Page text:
Don't get me wrong.  I grew up among "evangelicals."  This is the community in which I feel most at home.  I am not even slightly tempted to pray to the Virgin Mary.  I like the smell of incense, as I like Indian Christians who use marigolds in their worship, but I remain, at heart, something of a Puritan.  Still, who keeps trying to lock the door from the outside?  Why shouldn't we spend half our time with the kids across the hallway?  It used to be our church minders: now it seems to be the skeptics, who want to classify, categorize, and dismiss Christians by dividing us neatly and putting us in separate boxes.   
Organizations need structure, lines of authority (Burke), heroes, permission to teach.  We can't all meet in one building, and it's probably a good thing (Stark) that different denominations offer different spiritual "products" to choose from, and to compete.
But sometimes, I think we should rip these silly labels off, and come to Jesus, again, like children.   
And that, maybe, is what I feel most like: not an "evangelical," not a "fundamentalist," not a "theologian," not even an "historian."  Not a "homeowner" (this land was once lived on by Indians, and who will live on it after we leave?), not an "American" (are we a separate species?) or a "conservative" (it is not so much that I conserve, but pray that God conserve what is worth saving.)  Rather, I feel at times like an ignorant, often confused child.  I am wandering in a garden, sampling fruits that taste good, but feeling, at times, the need for guidance, pausing to swap notes with other kids.

Last night, at our son's final high school band concert, graduating seniors gave fellow students their parting advice.  One quoted Steve Jobs:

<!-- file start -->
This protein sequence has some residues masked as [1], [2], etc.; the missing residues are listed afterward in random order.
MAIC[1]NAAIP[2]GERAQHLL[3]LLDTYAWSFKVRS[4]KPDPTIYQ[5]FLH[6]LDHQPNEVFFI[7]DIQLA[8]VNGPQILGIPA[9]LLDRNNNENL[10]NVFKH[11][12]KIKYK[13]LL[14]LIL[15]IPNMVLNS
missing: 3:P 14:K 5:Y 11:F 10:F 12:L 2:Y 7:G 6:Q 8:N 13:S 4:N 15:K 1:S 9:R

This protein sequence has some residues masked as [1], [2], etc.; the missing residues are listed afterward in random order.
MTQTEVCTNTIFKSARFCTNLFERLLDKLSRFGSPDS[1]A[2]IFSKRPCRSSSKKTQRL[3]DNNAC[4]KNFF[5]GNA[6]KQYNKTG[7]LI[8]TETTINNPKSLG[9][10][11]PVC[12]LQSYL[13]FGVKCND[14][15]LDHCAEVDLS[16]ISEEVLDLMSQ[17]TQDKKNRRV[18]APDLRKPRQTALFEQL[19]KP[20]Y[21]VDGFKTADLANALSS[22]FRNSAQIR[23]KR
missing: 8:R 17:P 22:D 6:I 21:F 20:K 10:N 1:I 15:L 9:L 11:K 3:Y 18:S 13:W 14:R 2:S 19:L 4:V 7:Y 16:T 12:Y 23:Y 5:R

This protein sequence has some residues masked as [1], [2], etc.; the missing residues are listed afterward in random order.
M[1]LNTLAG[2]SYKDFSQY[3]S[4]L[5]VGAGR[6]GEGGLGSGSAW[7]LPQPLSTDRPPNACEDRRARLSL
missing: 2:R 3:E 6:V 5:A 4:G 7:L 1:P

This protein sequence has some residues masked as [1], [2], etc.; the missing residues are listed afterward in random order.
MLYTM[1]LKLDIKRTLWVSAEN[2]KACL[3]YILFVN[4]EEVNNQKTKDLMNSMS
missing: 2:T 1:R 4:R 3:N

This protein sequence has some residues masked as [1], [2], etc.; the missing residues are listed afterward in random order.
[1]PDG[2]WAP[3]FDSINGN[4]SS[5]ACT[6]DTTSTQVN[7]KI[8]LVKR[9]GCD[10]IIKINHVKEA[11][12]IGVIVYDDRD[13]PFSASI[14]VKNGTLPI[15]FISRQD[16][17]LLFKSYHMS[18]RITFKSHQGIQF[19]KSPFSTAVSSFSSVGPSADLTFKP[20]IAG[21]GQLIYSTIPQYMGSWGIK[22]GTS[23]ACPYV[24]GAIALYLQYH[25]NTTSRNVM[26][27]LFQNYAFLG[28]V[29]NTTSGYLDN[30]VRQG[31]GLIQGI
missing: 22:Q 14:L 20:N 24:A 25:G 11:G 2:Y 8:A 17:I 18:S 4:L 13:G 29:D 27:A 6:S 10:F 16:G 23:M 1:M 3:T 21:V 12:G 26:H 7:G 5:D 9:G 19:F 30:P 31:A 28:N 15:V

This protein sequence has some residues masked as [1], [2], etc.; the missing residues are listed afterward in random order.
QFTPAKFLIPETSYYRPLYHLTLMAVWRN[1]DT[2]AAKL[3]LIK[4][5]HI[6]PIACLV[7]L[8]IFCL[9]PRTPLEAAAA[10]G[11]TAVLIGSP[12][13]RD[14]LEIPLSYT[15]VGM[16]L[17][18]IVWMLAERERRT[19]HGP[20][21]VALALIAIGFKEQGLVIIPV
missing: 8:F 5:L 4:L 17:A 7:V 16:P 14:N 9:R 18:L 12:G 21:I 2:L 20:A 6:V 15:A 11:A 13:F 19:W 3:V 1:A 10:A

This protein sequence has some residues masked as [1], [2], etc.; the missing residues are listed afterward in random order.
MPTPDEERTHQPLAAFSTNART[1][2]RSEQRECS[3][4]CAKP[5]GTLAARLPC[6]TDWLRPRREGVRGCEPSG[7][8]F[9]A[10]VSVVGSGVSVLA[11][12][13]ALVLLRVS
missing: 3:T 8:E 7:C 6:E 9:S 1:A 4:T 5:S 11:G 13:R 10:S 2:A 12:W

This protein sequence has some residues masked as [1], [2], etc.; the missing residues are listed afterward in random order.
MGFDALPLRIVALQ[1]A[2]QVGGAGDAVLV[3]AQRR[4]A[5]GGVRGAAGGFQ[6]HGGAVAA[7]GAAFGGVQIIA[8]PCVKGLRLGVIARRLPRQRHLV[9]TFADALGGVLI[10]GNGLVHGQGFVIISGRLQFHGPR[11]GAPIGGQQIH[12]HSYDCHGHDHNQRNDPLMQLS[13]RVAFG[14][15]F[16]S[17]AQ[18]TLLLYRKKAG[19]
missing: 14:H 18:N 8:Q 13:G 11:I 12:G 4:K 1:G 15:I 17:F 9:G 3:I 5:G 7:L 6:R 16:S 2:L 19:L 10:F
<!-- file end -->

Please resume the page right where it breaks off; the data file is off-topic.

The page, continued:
Your time is limited, so don’t waste it living someone else’s life. Don’t be trapped by dogma – which is living with the results of other people’s thinking. Don’t let the noise of other’s opinions drown out your own inner voice. And most important, have the courage to follow your heart and intuition. They somehow already know what you truly want to become. Everything else is secondary.

The poor girl didn't seem to recognize that she was, in fact, quoting Steve Job's dogmas, and telling other kids to live by them!  And where did Jobs get this bit of dogma from?  Pocahantis?  A thousand Disney movies?  It is the theme of American youth culture, programmed into each new generation to regurgitate without thinking or questioning. 

Jobs succeeded because he made use of "the results of other peoples' thinking" all his life - the machines others invented before him, and the machines he hired others to invent with him. 

And of course, Apple ripped off Microsoft, as well as the other way around. 

One innovates in dialogue with the stream of all humanity.  And that is what Christianity has done, for two thousand years.  And that is where Christian dogmas come from.